The succession of earthquakes and associated slip is the major process of landform formation in tectonically active areas.
Long-term scarps are built by the summation of these seismic slip events and therefore contain key information on how earthquakes rupture, and where ruptures stopped or propagated during past earthquakes. To better understand how tectonic loading is released by seismic slip on fault segments and how successive earthquakes produce long-term scarping.
A better understanding of these processes would drastically increase our ability to acquire information on tectonic activity from surface observations and to better anticipate seismic hazard.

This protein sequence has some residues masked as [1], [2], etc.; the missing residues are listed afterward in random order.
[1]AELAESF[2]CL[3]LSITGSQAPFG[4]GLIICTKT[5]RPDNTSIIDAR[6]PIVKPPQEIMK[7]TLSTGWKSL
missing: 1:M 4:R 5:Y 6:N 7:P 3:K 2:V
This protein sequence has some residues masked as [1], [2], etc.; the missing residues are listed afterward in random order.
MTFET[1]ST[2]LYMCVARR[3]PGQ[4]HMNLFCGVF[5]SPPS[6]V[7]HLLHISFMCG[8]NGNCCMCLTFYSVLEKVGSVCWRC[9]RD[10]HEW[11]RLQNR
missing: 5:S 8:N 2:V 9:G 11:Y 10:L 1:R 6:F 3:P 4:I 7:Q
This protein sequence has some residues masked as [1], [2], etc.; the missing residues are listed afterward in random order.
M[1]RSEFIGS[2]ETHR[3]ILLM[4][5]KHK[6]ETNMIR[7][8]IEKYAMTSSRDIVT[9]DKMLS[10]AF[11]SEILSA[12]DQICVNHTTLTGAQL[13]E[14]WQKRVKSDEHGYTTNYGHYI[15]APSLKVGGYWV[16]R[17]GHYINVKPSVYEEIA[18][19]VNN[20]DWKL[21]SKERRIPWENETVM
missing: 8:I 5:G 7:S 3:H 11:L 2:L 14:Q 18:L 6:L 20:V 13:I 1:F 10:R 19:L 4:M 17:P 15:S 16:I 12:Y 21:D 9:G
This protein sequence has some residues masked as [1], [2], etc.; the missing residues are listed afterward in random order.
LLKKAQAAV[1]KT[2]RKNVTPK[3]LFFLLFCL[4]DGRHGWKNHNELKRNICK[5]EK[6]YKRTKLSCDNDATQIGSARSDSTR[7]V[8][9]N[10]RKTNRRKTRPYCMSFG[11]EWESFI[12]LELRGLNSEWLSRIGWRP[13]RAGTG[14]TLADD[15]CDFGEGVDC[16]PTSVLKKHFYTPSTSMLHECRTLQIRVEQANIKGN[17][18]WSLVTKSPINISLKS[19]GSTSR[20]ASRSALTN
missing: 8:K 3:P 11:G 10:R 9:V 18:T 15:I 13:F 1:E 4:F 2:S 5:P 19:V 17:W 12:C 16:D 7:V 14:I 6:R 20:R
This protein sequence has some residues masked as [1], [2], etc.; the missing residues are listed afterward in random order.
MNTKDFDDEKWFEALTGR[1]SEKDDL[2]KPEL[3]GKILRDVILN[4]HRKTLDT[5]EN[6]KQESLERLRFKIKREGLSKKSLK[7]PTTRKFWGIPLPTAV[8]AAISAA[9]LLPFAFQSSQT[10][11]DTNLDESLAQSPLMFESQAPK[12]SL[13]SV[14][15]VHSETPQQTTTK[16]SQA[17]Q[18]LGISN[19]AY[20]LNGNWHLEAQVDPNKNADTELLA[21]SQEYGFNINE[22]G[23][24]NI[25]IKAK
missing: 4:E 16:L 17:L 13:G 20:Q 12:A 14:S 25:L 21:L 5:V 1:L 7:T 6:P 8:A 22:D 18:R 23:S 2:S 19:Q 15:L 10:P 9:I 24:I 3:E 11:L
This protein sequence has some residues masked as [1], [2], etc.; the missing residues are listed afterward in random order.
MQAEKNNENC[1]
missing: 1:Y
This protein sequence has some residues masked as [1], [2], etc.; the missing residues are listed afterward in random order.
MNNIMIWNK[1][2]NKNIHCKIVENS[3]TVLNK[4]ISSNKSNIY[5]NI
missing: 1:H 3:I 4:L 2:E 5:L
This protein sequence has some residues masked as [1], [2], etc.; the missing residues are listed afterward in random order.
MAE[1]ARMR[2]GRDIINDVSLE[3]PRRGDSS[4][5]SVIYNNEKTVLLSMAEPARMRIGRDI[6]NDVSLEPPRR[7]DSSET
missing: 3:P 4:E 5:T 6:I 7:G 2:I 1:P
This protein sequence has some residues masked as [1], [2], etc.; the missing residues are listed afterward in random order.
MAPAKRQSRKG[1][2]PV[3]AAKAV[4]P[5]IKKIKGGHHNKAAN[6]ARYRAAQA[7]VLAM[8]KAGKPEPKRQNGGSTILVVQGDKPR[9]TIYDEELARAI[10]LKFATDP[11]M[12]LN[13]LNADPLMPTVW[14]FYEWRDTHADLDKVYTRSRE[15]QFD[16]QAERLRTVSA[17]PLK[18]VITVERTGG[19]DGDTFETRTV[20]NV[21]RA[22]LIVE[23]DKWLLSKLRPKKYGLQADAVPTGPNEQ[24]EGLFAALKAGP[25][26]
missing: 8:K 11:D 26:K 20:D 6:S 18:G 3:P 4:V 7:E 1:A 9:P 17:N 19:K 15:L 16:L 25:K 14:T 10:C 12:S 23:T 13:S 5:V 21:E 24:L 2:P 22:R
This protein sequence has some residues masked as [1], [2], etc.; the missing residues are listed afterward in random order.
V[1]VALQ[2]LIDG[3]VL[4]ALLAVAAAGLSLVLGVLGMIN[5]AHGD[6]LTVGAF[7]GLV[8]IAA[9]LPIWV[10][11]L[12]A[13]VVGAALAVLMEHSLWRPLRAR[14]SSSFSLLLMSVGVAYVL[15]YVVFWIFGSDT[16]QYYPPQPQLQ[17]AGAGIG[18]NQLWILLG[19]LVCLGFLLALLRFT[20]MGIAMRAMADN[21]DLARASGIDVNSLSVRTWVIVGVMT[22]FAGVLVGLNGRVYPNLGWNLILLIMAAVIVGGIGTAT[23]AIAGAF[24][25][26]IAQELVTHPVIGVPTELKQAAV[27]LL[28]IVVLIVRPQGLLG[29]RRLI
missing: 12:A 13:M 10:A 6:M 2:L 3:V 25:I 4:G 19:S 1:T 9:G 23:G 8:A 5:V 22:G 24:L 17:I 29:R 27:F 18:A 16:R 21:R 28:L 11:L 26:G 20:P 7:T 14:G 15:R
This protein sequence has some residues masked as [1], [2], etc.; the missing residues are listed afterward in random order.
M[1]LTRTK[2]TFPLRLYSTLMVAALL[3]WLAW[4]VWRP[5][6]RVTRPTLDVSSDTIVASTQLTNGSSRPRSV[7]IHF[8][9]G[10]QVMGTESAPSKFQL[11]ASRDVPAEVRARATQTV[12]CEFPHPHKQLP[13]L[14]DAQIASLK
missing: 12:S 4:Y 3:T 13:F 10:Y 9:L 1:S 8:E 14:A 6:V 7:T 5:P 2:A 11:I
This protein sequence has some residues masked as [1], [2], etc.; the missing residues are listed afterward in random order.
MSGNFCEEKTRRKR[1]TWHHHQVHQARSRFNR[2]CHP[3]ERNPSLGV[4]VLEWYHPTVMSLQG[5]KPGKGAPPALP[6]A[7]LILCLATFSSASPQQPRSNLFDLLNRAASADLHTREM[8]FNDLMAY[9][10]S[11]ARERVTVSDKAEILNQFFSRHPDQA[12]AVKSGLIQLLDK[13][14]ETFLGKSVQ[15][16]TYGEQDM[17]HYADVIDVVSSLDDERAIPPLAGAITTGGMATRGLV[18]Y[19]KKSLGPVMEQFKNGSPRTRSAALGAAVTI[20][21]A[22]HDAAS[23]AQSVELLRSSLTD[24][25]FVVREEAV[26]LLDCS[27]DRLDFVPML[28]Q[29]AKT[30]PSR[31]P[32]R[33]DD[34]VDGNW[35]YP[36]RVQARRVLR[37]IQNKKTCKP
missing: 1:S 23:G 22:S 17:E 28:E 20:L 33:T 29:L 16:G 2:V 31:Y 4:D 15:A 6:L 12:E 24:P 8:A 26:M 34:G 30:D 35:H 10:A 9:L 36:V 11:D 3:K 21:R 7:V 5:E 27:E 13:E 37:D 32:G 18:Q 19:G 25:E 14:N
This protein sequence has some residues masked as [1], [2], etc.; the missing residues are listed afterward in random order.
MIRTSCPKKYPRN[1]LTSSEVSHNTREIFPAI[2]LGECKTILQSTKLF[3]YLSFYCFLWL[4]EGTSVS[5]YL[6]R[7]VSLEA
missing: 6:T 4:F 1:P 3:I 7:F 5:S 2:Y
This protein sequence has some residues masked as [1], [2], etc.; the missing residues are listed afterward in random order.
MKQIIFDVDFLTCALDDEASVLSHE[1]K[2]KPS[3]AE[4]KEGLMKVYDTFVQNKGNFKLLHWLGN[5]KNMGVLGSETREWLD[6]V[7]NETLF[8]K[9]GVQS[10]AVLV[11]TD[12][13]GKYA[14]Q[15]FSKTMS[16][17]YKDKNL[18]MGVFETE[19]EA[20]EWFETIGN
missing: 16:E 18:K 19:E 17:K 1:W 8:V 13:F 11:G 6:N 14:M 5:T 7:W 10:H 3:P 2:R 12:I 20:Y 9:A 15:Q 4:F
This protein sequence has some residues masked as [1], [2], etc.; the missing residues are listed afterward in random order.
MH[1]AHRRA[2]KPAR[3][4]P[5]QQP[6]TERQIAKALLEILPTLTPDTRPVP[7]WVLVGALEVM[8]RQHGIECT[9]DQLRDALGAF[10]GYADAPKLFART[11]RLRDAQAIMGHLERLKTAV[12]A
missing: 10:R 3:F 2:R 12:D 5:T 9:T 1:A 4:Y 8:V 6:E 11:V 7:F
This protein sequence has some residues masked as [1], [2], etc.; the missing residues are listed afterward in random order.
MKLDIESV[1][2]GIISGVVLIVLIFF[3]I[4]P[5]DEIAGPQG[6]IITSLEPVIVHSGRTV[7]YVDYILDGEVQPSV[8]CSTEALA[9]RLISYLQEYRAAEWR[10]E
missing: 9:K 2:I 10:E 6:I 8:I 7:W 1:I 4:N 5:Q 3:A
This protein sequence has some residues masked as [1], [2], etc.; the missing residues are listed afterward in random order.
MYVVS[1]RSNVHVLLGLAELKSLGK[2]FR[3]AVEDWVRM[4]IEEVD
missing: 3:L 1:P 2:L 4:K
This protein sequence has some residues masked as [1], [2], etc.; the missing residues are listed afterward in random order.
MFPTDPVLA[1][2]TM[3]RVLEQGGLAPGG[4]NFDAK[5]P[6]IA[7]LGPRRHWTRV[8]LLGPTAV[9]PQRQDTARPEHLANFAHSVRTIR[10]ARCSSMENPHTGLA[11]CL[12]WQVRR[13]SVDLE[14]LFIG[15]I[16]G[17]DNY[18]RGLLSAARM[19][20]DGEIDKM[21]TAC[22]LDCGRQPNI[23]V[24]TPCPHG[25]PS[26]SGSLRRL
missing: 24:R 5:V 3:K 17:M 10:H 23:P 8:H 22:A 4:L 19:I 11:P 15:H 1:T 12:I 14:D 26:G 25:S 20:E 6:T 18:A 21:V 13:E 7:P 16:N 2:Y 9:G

We therefore propose:
- to acquire data on the different stages of tectonic landform construction on specific fault systems and on time scales of 1a to 1 Ma for comparison,
- identify key information that links long-term deformation and seismic rupture,
- to compare the data obtained with mechanical models proposing rupture scenarios and earthquake occurrence probabilities in order to constrain the physical parameters that best explain the data.